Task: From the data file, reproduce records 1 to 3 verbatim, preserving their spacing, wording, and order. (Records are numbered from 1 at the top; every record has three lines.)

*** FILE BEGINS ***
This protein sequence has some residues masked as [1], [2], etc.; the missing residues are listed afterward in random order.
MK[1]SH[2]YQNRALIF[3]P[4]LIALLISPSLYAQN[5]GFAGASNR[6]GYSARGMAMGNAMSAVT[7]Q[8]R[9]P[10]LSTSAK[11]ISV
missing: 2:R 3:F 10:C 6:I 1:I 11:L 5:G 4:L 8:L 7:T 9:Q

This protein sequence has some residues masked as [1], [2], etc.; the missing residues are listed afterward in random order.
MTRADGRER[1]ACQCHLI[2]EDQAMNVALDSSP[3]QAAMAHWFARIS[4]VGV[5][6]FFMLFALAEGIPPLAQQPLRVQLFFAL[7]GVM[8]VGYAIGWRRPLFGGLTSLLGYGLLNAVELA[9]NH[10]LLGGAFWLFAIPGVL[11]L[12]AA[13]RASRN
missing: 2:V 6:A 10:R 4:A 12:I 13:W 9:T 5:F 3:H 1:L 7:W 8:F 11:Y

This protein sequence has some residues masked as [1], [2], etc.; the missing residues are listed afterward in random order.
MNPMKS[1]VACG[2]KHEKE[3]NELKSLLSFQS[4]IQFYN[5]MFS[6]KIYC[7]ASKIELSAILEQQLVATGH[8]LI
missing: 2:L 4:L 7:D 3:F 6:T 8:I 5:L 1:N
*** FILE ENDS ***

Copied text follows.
This protein sequence has some residues masked as [1], [2], etc.; the missing residues are listed afterward in random order.
MK[1]SH[2]YQNRALIF[3]P[4]LIALLISPSLYAQN[5]GFAGASNR[6]GYSARGMAMGNAMSAVT[7]Q[8]R[9]P[10]LSTSAK[11]ISV
missing: 2:R 3:F 10:C 6:I 1:I 11:L 5:G 4:L 8:L 7:T 9:Q

This protein sequence has some residues masked as [1], [2], etc.; the missing residues are listed afterward in random order.
MTRADGRER[1]ACQCHLI[2]EDQAMNVALDSSP[3]QAAMAHWFARIS[4]VGV[5][6]FFMLFALAEGIPPLAQQPLRVQLFFAL[7]GVM[8]VGYAIGWRRPLFGGLTSLLGYGLLNAVELA[9]NH[10]LLGGAFWLFAIPGVL[11]L[12]AA[13]RASRN
missing: 2:V 6:A 10:R 4:A 12:I 13:W 9:T 5:F 3:H 1:L 7:W 8:F 11:Y

This protein sequence has some residues masked as [1], [2], etc.; the missing residues are listed afterward in random order.
MNPMKS[1]VACG[2]KHEKE[3]NELKSLLSFQS[4]IQFYN[5]MFS[6]KIYC[7]ASKIELSAILEQQLVATGH[8]LI
missing: 2:L 4:L 7:D 3:F 6:T 8:I 5:L 1:N